Responding to the CMA’s summary final report into banking markets, Sue Lewis, Chair of the Financial Services Consumer Panel, said:
“We will need to study the detail of the final report. It is clear that the CMA has shifted its thinking since it published its interim findings in May, but not followed this through into remedies that will tackle the root causes of weak competition in this market. It acknowledges that complex and opaque pricing is a barrier to competition, but does nothing about it. It agrees that the test for effective competition is consumers switching to better value products and services, but does not explain how consumers can do this when they can’t compare different offers 1. It acknowledges that many consumers want a better deal from their existing bank without the hassle of switching 2. But it does nothing about this, either. Instead, the package of remedies relies on untested technology, and on consumers doing the hard work of finding, comparing and acting on complex information. The CMA has failed to do the right thing by consumers, but at least it has given the FCA some good evidence to take on the banks. The CMA has found that banks with the highest prices and lowest quality of service have the highest market share. These same banks are now set to dominate the design of rules on open banking. It is essential that challenger banks and consumer representatives can influence this process, or the big banks will just design systems to suit their own ends. Open banking will not help the digitally excluded. There is a risk of scams and fraud, particularly for the least savvy consumers. More data will enable providers to ‘cherry pick’ customers, leading to better deals for some, but exclusion or high prices for others. Open banking will not magically empower what the CMA calls ‘weak’ consumers to act. The previous Government launched ‘midata’ with much fanfare five years ago. It has had no discernible impact on competition. Consumers can’t afford to wait another five years before someone figures out open banking doesn’t deliver in the way the CMA hopes it will.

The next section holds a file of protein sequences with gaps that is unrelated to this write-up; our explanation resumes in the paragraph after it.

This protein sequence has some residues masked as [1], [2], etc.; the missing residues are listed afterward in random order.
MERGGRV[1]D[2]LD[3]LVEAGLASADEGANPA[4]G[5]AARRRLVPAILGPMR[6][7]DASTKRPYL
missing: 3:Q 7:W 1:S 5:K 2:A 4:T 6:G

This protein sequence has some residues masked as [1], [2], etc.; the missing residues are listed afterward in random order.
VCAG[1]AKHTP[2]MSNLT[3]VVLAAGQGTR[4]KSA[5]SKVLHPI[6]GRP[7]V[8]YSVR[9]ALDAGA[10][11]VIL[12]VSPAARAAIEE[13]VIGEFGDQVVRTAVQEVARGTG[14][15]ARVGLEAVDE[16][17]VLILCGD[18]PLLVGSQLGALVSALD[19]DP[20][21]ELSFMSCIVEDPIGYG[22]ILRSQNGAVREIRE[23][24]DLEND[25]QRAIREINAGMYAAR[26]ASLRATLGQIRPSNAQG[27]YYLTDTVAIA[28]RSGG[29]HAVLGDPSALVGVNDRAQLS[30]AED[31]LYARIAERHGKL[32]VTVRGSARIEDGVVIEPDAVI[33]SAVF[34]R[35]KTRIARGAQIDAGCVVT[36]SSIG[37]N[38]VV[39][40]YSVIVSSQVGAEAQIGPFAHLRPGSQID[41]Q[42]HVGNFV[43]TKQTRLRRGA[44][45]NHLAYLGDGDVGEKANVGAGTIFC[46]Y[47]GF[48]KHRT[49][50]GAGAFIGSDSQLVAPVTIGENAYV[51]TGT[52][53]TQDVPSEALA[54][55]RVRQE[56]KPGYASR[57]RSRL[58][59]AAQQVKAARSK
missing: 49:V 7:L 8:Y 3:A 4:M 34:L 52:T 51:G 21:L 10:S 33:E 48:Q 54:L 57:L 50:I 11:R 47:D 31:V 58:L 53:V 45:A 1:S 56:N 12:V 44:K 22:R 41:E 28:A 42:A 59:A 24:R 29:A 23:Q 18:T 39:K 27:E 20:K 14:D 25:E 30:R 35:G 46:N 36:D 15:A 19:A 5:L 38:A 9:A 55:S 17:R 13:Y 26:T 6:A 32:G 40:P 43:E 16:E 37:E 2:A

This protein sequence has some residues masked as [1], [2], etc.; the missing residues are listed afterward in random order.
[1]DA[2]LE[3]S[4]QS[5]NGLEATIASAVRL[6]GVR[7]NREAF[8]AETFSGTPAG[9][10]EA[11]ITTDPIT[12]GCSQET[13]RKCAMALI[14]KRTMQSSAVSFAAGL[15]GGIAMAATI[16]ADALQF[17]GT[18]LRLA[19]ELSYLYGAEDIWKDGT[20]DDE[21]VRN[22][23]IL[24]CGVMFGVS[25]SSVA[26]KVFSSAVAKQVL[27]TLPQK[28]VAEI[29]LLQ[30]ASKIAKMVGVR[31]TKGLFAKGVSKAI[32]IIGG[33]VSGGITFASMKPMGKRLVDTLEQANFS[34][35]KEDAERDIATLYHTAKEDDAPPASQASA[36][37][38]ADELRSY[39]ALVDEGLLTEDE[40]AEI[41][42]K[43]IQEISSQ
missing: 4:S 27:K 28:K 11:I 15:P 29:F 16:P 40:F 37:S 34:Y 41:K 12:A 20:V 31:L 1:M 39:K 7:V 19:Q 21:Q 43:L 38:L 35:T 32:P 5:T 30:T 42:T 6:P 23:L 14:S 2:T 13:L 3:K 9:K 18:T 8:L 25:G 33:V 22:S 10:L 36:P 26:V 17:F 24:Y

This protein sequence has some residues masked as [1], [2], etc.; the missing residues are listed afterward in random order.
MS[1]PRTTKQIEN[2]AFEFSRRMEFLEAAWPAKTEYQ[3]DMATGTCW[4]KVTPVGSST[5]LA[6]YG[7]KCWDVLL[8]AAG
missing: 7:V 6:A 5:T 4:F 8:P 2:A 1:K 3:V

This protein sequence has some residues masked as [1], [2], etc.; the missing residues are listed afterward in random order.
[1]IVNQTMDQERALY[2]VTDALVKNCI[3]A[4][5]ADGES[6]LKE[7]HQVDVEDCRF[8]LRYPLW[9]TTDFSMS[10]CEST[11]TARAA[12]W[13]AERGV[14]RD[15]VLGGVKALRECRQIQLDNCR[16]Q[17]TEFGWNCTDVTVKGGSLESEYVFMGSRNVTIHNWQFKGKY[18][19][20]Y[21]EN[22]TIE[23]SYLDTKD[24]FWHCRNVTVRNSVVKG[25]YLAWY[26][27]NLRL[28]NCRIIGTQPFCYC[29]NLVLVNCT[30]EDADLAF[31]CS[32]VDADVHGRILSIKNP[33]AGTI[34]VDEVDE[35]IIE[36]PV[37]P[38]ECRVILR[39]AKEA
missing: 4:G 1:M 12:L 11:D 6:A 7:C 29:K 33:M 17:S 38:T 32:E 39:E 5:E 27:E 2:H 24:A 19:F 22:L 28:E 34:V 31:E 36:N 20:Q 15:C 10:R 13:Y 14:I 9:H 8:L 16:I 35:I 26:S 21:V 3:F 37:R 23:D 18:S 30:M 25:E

The CMA places too much emphasis on customer recommendations. So-called ‘net promoter scores’ are a poor indicator of quality. Satisfied loyal customers may not be aware they are being treated unfairly. For example, the bank with the highest NPS of any UK financial services provider has amongst the worst savings rates according to the FCA. It is up to the FCA now to design measures that will genuinely help consumers and encourage banks to do better. These measures should highlight good and poor practices, as well as quality of individual products and services.
The CMA has also failed to tackle excessive overdraft charges effectively. The Monthly Maximum Charge set by the individual banks will do little to reduce the impact of unfair ‘unarranged’ overdraft charges, which are largely borne by more vulnerable customers. We believe the FCA should look at an ‘opt-in’ rule similar to the US Overdraft Protection Law. Under this law, consumers have to request an overdraft facility, and agree the terms up front. The FCA should also consider a cap on unarranged overdraft charges, set at the net additional administrative costs.”
1 FSCP Position Paper on Cross-subsidisation in the Personal Current Account Market https://www.fs-cp.org.uk/sites/default/files/discussion_paper_cross_subsidies_in_the_pca_market_20140911_1.pdf
2 FSCP Research on banking culture
Maria João Paixão (Consumer Panel): 020 7066 7716
NOTES TO EDITORS:
1 The Consumer Panel is a statutory body under the Financial Services Act 2012. It was initially established by the Financial Services Authority in December 1998. The Panel advises the FCA on the interests and concerns of consumers.
2 The Panel advises the FCA on the interests and concerns of consumers. The Panel is independent. Its views are its own and do not represent those of the FCA.
3 The Panel’s membership is drawn from a broad range of backgrounds with expertise including market research, law, financial services industry, financial inclusion, European Regulation, financial regulation, consumer advice, campaigning, communications, compliance and later-life issues.
4 The emphasis of the Panel's work is on activities that are regulated by the FCA, although it may also look at the impact on consumers of activities outside but related to the FCA's remit. More information about the Panel's work is available on its website: www.fs-cp.org.uk or via its LinkedIn and Twitter accounts.
Sue Lewis (Chair)